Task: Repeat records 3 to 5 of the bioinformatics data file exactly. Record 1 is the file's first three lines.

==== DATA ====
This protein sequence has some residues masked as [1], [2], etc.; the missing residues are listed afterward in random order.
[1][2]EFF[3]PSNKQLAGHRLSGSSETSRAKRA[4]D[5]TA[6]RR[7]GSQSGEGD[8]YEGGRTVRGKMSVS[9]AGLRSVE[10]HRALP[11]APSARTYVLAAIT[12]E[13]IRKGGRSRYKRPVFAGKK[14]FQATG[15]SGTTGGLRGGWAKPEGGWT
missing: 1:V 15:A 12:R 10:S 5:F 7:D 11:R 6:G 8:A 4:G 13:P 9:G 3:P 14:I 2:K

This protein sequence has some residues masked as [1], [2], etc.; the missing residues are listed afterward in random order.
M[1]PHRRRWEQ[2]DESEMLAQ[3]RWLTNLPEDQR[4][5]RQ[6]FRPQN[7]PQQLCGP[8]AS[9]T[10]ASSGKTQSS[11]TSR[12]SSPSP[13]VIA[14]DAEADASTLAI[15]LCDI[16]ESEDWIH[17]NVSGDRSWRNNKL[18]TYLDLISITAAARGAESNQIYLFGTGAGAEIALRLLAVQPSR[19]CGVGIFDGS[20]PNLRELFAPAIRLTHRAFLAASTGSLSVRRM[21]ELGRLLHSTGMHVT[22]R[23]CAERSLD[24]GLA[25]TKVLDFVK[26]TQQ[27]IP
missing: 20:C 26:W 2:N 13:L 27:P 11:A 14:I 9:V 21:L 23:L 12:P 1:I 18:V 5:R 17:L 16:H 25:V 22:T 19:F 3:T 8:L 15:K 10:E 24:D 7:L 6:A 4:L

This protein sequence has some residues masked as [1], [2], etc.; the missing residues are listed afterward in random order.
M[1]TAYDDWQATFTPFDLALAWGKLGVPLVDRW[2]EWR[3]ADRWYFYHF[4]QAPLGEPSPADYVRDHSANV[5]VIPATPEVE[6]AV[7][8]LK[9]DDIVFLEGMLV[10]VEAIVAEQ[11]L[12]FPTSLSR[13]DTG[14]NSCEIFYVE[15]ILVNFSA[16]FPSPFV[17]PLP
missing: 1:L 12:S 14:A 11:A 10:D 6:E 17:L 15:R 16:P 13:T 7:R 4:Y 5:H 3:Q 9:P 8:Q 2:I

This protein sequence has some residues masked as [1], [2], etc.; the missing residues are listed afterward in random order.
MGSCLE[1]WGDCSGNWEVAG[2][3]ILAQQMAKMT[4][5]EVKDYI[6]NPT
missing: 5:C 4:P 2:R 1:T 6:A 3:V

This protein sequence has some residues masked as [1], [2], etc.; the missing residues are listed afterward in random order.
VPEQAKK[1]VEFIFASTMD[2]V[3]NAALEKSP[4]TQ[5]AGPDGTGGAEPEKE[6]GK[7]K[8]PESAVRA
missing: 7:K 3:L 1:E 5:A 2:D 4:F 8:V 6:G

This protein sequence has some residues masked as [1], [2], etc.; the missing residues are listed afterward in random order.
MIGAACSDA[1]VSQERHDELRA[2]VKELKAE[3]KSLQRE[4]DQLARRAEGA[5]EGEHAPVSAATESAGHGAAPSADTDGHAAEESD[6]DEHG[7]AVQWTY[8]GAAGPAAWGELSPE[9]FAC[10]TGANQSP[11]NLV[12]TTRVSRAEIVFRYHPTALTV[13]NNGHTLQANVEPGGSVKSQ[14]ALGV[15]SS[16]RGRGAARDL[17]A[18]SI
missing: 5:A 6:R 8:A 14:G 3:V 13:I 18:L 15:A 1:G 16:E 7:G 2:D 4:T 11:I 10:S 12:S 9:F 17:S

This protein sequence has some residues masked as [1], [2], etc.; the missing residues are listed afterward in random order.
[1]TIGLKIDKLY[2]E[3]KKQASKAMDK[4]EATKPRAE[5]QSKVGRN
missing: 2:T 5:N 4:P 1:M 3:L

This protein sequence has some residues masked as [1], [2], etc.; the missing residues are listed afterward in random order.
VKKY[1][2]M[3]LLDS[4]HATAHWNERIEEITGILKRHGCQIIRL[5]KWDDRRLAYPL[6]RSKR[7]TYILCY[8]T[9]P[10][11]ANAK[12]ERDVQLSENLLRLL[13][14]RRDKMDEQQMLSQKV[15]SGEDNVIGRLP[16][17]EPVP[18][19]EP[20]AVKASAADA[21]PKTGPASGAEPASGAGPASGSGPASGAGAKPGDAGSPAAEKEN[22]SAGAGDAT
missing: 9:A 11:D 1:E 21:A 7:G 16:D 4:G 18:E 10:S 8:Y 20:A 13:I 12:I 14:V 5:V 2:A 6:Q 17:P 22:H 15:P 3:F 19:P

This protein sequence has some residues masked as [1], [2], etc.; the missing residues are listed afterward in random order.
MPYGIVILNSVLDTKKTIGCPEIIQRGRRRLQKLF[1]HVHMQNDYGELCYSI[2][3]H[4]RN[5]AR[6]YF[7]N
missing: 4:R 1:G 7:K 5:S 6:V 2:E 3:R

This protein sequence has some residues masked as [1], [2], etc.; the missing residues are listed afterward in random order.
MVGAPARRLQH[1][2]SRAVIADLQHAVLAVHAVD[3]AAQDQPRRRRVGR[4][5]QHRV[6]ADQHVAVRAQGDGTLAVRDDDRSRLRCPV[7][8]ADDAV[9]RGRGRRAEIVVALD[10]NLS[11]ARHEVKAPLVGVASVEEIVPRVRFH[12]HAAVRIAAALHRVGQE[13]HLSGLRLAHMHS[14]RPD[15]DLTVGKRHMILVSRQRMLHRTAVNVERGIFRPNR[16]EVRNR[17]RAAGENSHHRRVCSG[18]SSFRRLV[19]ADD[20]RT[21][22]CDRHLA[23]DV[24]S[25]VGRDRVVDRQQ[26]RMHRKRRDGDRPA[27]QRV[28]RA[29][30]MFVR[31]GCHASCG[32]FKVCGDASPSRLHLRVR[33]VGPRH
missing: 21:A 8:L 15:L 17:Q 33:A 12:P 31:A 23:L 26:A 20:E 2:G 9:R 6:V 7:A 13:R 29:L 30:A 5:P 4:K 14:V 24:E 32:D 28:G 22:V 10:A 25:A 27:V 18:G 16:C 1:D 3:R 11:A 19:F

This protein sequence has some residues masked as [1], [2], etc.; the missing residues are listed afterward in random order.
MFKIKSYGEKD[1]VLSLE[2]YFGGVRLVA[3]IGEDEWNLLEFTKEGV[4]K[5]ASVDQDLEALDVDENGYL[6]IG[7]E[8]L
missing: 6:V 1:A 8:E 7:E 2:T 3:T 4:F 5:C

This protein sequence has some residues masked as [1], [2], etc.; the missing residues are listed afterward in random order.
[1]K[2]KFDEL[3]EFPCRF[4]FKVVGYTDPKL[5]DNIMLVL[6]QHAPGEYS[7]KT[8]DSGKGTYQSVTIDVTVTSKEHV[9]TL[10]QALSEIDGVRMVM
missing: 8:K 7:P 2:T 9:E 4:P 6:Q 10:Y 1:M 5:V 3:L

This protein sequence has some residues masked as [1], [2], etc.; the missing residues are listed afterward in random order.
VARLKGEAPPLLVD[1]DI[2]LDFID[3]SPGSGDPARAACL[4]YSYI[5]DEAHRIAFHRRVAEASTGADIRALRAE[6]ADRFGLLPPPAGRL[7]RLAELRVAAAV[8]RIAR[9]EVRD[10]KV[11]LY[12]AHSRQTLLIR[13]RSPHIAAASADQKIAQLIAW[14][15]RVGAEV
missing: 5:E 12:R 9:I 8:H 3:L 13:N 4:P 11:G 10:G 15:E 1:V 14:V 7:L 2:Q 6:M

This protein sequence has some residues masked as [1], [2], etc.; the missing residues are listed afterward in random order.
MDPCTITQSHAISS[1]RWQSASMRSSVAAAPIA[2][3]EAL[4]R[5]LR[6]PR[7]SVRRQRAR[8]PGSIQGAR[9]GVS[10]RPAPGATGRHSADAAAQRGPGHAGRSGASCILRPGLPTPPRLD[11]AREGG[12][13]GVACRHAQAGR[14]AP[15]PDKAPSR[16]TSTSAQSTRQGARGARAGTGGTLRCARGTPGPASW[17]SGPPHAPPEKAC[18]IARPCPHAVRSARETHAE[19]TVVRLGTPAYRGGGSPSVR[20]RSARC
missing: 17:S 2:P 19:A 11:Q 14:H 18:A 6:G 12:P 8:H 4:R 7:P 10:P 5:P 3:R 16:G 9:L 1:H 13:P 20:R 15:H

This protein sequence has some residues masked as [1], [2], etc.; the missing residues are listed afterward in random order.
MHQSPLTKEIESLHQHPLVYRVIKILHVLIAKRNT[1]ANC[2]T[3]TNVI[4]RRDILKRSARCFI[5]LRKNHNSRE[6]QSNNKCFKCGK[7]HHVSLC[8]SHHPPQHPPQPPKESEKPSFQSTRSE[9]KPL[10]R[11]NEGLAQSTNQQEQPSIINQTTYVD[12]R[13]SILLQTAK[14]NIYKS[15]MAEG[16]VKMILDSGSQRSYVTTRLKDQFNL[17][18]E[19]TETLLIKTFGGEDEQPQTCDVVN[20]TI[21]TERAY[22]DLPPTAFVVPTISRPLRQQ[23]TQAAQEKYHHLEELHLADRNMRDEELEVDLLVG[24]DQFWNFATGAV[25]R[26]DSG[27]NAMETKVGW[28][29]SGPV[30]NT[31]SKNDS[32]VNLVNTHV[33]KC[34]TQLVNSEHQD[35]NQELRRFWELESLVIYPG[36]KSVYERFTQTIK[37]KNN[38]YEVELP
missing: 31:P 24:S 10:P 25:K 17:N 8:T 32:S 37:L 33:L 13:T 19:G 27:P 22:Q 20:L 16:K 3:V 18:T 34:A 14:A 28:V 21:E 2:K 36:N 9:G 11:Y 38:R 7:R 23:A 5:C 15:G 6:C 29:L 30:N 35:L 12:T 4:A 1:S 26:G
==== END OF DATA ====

This protein sequence has some residues masked as [1], [2], etc.; the missing residues are listed afterward in random order.
M[1]TAYDDWQATFTPFDLALAWGKLGVPLVDRW[2]EWR[3]ADRWYFYHF[4]QAPLGEPSPADYVRDHSANV[5]VIPATPEVE[6]AV[7][8]LK[9]DDIVFLEGMLV[10]VEAIVAEQ[11]L[12]FPTSLSR[13]DTG[14]NSCEIFYVE[15]ILVNFSA[16]FPSPFV[17]PLP
missing: 1:L 12:S 14:A 11:A 10:D 6:E 17:L 15:R 16:P 13:T 7:R 4:Y 5:H 3:Q 9:P 8:Q 2:I

This protein sequence has some residues masked as [1], [2], etc.; the missing residues are listed afterward in random order.
MGSCLE[1]WGDCSGNWEVAG[2][3]ILAQQMAKMT[4][5]EVKDYI[6]NPT
missing: 5:C 4:P 2:R 1:T 6:A 3:V

This protein sequence has some residues masked as [1], [2], etc.; the missing residues are listed afterward in random order.
VPEQAKK[1]VEFIFASTMD[2]V[3]NAALEKSP[4]TQ[5]AGPDGTGGAEPEKE[6]GK[7]K[8]PESAVRA
missing: 7:K 3:L 1:E 5:A 2:D 4:F 8:V 6:G